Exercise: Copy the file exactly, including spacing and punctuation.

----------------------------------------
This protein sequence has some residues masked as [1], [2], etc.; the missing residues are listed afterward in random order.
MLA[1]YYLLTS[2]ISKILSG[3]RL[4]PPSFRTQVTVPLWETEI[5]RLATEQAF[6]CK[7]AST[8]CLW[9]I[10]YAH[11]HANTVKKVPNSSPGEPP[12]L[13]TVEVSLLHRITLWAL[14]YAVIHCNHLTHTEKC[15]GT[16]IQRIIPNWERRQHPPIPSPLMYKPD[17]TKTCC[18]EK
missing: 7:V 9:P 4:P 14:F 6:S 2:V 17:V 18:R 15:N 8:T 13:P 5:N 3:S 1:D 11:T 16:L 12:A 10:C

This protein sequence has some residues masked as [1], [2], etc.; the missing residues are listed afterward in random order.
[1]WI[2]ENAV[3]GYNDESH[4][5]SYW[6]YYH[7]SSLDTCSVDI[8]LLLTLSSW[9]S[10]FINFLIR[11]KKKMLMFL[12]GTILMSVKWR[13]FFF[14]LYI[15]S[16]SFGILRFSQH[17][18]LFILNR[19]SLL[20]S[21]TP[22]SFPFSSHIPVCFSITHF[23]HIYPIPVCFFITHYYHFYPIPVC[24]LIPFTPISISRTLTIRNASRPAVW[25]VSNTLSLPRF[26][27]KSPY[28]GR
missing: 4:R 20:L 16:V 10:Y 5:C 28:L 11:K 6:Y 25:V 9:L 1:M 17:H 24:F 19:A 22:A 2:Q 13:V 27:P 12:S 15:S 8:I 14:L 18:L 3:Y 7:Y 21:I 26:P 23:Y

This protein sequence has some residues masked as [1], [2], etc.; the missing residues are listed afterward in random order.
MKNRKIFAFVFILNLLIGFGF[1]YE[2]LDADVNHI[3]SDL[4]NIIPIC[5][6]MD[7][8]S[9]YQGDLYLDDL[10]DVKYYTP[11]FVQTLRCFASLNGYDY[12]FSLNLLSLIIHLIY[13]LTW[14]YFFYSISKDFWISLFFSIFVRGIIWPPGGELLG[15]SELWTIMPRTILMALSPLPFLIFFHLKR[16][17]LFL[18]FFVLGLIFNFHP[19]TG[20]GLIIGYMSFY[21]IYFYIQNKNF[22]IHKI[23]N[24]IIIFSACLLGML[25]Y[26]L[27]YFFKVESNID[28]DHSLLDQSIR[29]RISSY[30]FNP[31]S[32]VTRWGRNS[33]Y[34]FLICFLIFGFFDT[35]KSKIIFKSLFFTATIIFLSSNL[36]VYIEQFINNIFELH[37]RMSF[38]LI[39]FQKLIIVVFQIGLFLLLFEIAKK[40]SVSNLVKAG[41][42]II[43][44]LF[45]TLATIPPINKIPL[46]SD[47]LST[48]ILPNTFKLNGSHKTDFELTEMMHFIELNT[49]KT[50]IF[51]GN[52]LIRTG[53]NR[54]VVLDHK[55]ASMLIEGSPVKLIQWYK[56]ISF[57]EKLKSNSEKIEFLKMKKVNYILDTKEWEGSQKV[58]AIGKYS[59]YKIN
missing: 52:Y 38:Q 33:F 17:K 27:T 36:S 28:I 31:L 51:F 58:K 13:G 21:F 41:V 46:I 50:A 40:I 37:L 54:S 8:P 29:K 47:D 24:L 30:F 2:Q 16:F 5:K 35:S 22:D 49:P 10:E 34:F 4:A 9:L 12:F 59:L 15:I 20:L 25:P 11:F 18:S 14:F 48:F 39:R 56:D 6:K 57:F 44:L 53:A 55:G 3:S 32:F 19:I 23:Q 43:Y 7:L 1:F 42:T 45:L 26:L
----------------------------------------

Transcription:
This protein sequence has some residues masked as [1], [2], etc.; the missing residues are listed afterward in random order.
MLA[1]YYLLTS[2]ISKILSG[3]RL[4]PPSFRTQVTVPLWETEI[5]RLATEQAF[6]CK[7]AST[8]CLW[9]I[10]YAH[11]HANTVKKVPNSSPGEPP[12]L[13]TVEVSLLHRITLWAL[14]YAVIHCNHLTHTEKC[15]GT[16]IQRIIPNWERRQHPPIPSPLMYKPD[17]TKTCC[18]EK
missing: 7:V 9:P 4:P 14:F 6:S 2:V 17:V 18:R 15:N 8:T 13:P 5:N 3:S 1:D 11:T 16:L 12:A 10:C

This protein sequence has some residues masked as [1], [2], etc.; the missing residues are listed afterward in random order.
[1]WI[2]ENAV[3]GYNDESH[4][5]SYW[6]YYH[7]SSLDTCSVDI[8]LLLTLSSW[9]S[10]FINFLIR[11]KKKMLMFL[12]GTILMSVKWR[13]FFF[14]LYI[15]S[16]SFGILRFSQH[17][18]LFILNR[19]SLL[20]S[21]TP[22]SFPFSSHIPVCFSITHF[23]HIYPIPVCFFITHYYHFYPIPVC[24]LIPFTPISISRTLTIRNASRPAVW[25]VSNTLSLPRF[26][27]KSPY[28]GR
missing: 4:R 20:L 16:V 10:Y 5:C 28:L 11:K 6:Y 25:V 9:L 1:M 17:H 24:F 19:A 22:A 2:Q 13:V 27:P 12:S 15:S 8:I 14:L 18:L 3:Y 7:Y 21:I 26:P 23:Y

This protein sequence has some residues masked as [1], [2], etc.; the missing residues are listed afterward in random order.
MKNRKIFAFVFILNLLIGFGF[1]YE[2]LDADVNHI[3]SDL[4]NIIPIC[5][6]MD[7][8]S[9]YQGDLYLDDL[10]DVKYYTP[11]FVQTLRCFASLNGYDY[12]FSLNLLSLIIHLIY[13]LTW[14]YFFYSISKDFWISLFFSIFVRGIIWPPGGELLG[15]SELWTIMPRTILMALSPLPFLIFFHLKR[16][17]LFL[18]FFVLGLIFNFHP[19]TG[20]GLIIGYMSFY[21]IYFYIQNKNF[22]IHKI[23]N[24]IIIFSACLLGML[25]Y[26]L[27]YFFKVESNID[28]DHSLLDQSIR[29]RISSY[30]FNP[31]S[32]VTRWGRNS[33]Y[34]FLICFLIFGFFDT[35]KSKIIFKSLFFTATIIFLSSNL[36]VYIEQFINNIFELH[37]RMSF[38]LI[39]FQKLIIVVFQIGLFLLLFEIAKK[40]SVSNLVKAG[41][42]II[43][44]LF[45]TLATIPPINKIPL[46]SD[47]LST[48]ILPNTFKLNGSHKTDFELTEMMHFIELNT[49]KT[50]IF[51]GN[52]LIRTG[53]NR[54]VVLDHK[55]ASMLIEGSPVKLIQWYK[56]ISF[57]EKLKSNSEKIEFLKMKKVNYILDTKEWEGSQKV[58]AIGKYS[59]YKIN
missing: 52:Y 38:Q 33:F 17:K 27:T 36:S 28:I 31:L 51:F 58:K 13:G 21:F 41:V 46:I 50:A 40:I 37:L 54:S 8:P 29:K 47:D 24:L 30:F 2:Q 16:F 5:K 35:S 22:D 49:P 10:E 34:F 4:A 9:L 12:F 59:L 15:I 20:L 25:P 11:F 18:S 14:F 48:F 39:R 56:D 6:K 57:F 44:L 53:A 55:G 3:S 32:F 19:I 23:Q 43:Y 7:L 1:F 42:T 45:L 26:L